I do agree that you have a particular challenge trying to keep everyone interested and engaged. The five year old and the eight year old do not “experience” life in the same way and they have different skills and abilities also. It is also challenging to have a five year old and an eight year old together in one group because the five year old is an “unconscious” learner and the eight year old might already be a “conscious” learner. The way each student learns is different and also each student’s expectation of the “learning experience” is different.

My approach would still be more about giving the children the opportunity to “experience” the culture and the language rather than trying to “teach” the language in spite of all your challenges. Somehow “teaching” and “learning” are tied to the expectation of immediate results and they negate “the process” the children have to go through before they actually achieve “knowledge”.

It is very important that the students have fun while they are with you and “experience” the language. It is also important that you have fun interacting with them.

The students should also be engaged at all times; however, their engagement should be about showing their comprehension of whatever it is that you are presenting to them.

As far as appropriate activities for them, I would cook with them , do crafts with them; please note that when it comes to art and crafts you should make sure to keep in mind the needs and the abilities of both age groups present in your class. I would also do cultural games with them. I would be very expressive and use gestures to make my communication comprehensible. I would also do activities with them where they would have to jump, run, dance, clap etc. Lots of TPR; I am sure you do that with your high schoolers also.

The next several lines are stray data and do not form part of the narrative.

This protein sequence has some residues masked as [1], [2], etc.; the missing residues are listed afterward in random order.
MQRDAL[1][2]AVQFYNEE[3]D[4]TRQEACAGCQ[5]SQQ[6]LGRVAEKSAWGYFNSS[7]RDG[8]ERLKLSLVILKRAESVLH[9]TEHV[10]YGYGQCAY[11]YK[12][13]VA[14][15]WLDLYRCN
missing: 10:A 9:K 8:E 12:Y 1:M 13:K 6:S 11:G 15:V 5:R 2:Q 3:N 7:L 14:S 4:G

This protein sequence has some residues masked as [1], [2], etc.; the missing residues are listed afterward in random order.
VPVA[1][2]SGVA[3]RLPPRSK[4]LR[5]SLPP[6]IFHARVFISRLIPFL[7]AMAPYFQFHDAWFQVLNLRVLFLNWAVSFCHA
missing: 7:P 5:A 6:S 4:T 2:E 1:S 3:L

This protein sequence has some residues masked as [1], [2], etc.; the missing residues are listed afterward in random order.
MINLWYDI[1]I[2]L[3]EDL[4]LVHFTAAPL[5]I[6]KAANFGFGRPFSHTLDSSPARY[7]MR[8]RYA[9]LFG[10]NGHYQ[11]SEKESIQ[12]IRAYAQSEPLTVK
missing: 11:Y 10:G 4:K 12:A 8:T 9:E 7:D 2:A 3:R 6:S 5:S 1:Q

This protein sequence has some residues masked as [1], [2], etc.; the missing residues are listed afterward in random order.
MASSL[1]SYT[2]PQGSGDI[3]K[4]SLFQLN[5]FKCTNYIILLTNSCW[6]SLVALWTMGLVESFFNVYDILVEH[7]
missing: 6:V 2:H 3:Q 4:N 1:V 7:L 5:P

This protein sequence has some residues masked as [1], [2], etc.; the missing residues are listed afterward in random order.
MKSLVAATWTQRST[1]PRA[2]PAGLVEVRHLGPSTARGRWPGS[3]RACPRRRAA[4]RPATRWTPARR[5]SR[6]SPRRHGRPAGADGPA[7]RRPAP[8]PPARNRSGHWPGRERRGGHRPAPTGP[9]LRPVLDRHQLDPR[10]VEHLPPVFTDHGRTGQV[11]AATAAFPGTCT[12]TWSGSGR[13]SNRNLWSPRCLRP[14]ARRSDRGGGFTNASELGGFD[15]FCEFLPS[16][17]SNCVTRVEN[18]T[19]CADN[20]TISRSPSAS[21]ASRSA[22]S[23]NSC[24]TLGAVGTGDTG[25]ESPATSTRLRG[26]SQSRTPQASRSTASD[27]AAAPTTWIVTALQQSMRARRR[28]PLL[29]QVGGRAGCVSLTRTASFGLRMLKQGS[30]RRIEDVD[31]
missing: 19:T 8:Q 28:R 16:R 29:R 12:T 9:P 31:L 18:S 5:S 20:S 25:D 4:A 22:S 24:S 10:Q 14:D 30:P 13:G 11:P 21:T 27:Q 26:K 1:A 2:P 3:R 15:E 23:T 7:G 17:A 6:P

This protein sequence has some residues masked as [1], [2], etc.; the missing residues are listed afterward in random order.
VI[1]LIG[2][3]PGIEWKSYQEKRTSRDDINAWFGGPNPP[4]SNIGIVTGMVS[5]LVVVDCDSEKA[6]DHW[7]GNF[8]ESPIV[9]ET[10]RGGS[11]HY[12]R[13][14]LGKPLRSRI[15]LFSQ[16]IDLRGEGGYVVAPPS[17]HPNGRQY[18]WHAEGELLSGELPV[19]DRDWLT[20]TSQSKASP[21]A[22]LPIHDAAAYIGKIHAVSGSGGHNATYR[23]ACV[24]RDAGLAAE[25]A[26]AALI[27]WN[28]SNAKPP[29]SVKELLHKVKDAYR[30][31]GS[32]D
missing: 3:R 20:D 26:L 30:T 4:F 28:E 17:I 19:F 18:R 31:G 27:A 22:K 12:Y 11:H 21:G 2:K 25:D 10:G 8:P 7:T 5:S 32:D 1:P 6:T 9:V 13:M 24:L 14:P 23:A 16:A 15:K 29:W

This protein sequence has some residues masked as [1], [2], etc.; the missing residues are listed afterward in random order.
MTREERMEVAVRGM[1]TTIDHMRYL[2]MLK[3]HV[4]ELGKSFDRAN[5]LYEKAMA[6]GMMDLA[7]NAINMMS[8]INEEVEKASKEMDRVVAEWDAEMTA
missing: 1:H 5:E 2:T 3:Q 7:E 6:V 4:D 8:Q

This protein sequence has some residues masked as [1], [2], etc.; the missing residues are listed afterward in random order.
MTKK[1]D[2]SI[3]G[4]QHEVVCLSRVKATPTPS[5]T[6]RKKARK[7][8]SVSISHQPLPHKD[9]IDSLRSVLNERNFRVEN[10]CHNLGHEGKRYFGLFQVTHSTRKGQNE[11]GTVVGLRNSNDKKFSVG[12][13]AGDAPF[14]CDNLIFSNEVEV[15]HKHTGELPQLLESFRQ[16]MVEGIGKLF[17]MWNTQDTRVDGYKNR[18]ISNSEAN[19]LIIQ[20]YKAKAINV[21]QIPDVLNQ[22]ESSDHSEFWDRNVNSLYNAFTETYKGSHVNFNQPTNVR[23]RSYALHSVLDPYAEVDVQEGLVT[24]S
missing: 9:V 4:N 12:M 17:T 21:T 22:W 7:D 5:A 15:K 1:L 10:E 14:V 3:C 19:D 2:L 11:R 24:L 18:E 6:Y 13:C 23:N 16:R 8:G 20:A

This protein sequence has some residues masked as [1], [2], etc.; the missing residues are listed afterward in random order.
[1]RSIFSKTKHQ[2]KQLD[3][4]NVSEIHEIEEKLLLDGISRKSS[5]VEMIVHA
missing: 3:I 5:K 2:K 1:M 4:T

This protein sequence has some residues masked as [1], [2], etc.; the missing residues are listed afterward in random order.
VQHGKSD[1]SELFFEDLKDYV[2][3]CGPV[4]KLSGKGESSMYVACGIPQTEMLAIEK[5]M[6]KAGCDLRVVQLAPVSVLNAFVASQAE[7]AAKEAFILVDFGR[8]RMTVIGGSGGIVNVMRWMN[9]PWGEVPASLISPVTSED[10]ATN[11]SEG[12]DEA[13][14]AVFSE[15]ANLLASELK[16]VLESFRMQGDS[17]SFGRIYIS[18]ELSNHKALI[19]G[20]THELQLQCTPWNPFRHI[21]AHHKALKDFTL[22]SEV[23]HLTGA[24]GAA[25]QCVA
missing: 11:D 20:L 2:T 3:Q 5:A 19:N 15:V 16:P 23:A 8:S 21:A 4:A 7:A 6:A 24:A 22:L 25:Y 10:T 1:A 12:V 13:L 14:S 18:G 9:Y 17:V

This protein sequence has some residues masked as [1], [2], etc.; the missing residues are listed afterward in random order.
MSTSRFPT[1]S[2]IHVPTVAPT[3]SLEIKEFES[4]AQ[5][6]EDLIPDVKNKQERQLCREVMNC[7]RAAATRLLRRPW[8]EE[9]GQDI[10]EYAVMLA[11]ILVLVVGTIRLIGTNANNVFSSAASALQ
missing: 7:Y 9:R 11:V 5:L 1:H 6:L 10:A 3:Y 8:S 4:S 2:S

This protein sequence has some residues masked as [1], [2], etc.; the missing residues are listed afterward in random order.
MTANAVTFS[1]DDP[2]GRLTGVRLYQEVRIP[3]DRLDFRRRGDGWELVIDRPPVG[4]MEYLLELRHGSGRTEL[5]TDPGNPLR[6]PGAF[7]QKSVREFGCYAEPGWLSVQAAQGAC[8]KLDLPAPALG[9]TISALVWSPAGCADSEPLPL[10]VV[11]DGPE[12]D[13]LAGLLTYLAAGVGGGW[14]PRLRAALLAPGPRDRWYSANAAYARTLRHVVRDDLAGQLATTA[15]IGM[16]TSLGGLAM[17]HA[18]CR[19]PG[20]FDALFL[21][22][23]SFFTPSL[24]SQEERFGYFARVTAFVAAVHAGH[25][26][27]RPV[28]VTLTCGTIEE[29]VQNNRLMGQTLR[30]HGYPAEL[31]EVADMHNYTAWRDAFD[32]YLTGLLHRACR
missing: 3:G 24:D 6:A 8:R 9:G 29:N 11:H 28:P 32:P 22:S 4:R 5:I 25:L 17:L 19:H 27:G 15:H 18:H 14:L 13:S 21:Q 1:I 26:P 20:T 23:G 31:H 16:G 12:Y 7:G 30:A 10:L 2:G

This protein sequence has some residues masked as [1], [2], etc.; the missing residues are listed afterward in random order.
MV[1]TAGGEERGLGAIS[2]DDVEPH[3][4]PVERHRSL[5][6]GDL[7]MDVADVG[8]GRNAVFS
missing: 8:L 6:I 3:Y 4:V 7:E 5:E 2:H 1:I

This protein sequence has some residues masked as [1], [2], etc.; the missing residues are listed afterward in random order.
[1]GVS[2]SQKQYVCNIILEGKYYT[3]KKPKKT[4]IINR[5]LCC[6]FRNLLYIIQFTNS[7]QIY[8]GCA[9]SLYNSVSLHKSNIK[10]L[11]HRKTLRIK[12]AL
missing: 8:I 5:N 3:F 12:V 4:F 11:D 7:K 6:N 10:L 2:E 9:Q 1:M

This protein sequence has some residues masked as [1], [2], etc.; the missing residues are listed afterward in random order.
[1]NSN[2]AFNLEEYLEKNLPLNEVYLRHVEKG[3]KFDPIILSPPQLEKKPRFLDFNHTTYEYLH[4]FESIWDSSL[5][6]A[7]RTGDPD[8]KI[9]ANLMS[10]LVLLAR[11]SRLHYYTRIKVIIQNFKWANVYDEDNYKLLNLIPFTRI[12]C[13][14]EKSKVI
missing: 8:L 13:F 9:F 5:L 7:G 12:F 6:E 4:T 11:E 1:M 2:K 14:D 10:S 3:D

I would stay away from games where the students have to express themselves at this beginning stage of their learning…knowing very well that this would only frustrate all of you. Also no “competition” please since your five and even 6 year olds are just not into “competition” and hate the idea of losing even though the seven and the eight year olds can accept both winning and losing. Frustration should never be part of a language experience program. It is important that everyone be very relaxed and stress free.

You could suggest to the parents to have the children watch a DVD or video in Spanish every day for 10-15 minutes; even if they don’t understand anything in the beginning; this would do an absolute miracle over a long term. Another suggestion would be to allow them to hear Spanish songs around the house and in the car; especially more youthful and contemporary ones. May be you can direct them to some You Tube songs or record a CD for them. The third suggestion would be to look for friendship with other hispanic children and spend time at their house where they would experience further the language and the way of life.

I would like to invite you to one of our “Fundamentals For Teaching Children Foreign Languages” workshops for further understanding of how children learn foreign languages .

Lingua Natal LenaLena Sisson.–Director and Curriculum Developer at Lingua Natal is a mother, wife and life long educator. She speaks five languages, has taught for thirty years and her love of cultures, diversity and people have led her to travel extensively and be of service to many communities around the world.